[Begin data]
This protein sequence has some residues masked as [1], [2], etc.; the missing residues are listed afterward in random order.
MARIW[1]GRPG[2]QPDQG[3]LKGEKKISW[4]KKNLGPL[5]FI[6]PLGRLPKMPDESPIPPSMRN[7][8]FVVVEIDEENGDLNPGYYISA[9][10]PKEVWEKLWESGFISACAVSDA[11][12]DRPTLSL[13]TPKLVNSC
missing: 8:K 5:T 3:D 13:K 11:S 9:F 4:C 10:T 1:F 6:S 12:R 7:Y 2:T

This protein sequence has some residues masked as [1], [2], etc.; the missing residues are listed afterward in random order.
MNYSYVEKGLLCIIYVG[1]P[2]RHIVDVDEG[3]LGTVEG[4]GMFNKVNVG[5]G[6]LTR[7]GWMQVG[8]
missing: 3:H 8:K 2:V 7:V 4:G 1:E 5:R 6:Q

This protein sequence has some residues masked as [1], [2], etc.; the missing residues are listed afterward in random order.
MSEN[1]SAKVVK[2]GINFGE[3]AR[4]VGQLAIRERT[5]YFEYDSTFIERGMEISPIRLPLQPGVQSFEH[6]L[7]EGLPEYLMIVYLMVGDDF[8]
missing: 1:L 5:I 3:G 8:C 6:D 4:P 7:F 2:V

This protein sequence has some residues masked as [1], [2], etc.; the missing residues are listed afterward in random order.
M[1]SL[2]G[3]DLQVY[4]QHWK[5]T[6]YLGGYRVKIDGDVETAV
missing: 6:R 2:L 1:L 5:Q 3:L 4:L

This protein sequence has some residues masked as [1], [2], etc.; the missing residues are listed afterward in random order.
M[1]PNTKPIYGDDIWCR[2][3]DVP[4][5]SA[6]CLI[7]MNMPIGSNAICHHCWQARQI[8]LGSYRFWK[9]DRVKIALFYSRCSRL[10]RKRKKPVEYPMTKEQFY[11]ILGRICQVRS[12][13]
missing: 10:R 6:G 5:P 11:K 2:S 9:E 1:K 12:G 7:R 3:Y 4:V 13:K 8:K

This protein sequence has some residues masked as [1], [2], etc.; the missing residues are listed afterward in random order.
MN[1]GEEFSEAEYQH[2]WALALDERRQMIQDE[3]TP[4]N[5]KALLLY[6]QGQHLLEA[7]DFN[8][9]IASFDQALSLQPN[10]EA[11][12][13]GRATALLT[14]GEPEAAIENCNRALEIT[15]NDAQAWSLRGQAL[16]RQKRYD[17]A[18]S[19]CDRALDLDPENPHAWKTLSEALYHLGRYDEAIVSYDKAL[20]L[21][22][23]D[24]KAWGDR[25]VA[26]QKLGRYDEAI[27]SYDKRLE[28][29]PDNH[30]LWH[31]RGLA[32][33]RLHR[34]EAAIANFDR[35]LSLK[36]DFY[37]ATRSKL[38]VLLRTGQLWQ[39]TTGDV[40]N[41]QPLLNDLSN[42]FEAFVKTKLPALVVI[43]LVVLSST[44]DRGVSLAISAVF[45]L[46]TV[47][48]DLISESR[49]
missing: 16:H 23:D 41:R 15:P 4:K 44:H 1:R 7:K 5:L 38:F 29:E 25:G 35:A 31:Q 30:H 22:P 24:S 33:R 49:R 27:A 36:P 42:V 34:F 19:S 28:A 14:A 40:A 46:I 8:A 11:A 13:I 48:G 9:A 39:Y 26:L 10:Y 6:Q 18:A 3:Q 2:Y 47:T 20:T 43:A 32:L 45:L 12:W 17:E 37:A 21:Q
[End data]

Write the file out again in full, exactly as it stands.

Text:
This protein sequence has some residues masked as [1], [2], etc.; the missing residues are listed afterward in random order.
MARIW[1]GRPG[2]QPDQG[3]LKGEKKISW[4]KKNLGPL[5]FI[6]PLGRLPKMPDESPIPPSMRN[7][8]FVVVEIDEENGDLNPGYYISA[9][10]PKEVWEKLWESGFISACAVSDA[11][12]DRPTLSL[13]TPKLVNSC
missing: 8:K 5:T 3:D 13:K 11:S 9:F 4:C 10:T 1:F 6:S 12:R 7:Y 2:T

This protein sequence has some residues masked as [1], [2], etc.; the missing residues are listed afterward in random order.
MNYSYVEKGLLCIIYVG[1]P[2]RHIVDVDEG[3]LGTVEG[4]GMFNKVNVG[5]G[6]LTR[7]GWMQVG[8]
missing: 3:H 8:K 2:V 7:V 4:G 1:E 5:R 6:Q

This protein sequence has some residues masked as [1], [2], etc.; the missing residues are listed afterward in random order.
MSEN[1]SAKVVK[2]GINFGE[3]AR[4]VGQLAIRERT[5]YFEYDSTFIERGMEISPIRLPLQPGVQSFEH[6]L[7]EGLPEYLMIVYLMVGDDF[8]
missing: 1:L 5:I 3:G 8:C 6:D 4:P 7:F 2:V

This protein sequence has some residues masked as [1], [2], etc.; the missing residues are listed afterward in random order.
M[1]SL[2]G[3]DLQVY[4]QHWK[5]T[6]YLGGYRVKIDGDVETAV
missing: 6:R 2:L 1:L 5:Q 3:L 4:L

This protein sequence has some residues masked as [1], [2], etc.; the missing residues are listed afterward in random order.
M[1]PNTKPIYGDDIWCR[2][3]DVP[4][5]SA[6]CLI[7]MNMPIGSNAICHHCWQARQI[8]LGSYRFWK[9]DRVKIALFYSRCSRL[10]RKRKKPVEYPMTKEQFY[11]ILGRICQVRS[12][13]
missing: 10:R 6:G 5:P 11:K 2:S 9:E 1:K 12:G 7:R 3:Y 4:V 13:K 8:K

This protein sequence has some residues masked as [1], [2], etc.; the missing residues are listed afterward in random order.
MN[1]GEEFSEAEYQH[2]WALALDERRQMIQDE[3]TP[4]N[5]KALLLY[6]QGQHLLEA[7]DFN[8][9]IASFDQALSLQPN[10]EA[11][12][13]GRATALLT[14]GEPEAAIENCNRALEIT[15]NDAQAWSLRGQAL[16]RQKRYD[17]A[18]S[19]CDRALDLDPENPHAWKTLSEALYHLGRYDEAIVSYDKAL[20]L[21][22][23]D[24]KAWGDR[25]VA[26]QKLGRYDEAI[27]SYDKRLE[28][29]PDNH[30]LWH[31]RGLA[32][33]RLHR[34]EAAIANFDR[35]LSLK[36]DFY[37]ATRSKL[38]VLLRTGQLWQ[39]TTGDV[40]N[41]QPLLNDLSN[42]FEAFVKTKLPALVVI[43]LVVLSST[44]DRGVSLAISAVF[45]L[46]TV[47][48]DLISESR[49]
missing: 16:H 23:D 41:R 15:P 4:K 44:H 1:R 7:K 5:L 38:F 29:E 25:G 35:A 31:Q 30:H 22:P 24:S 33:R 49:R 27:A 36:P 42:V 34:F 19:S 28:A 14:A 40:A 46:I 8:A 11:A 13:I 48:G 9:A 39:Y 26:L 10:Y 6:Q 18:A 3:Q 2:Y 47:T 20:T 43:A 32:L 45:L 12:W 17:E 37:A 21:Q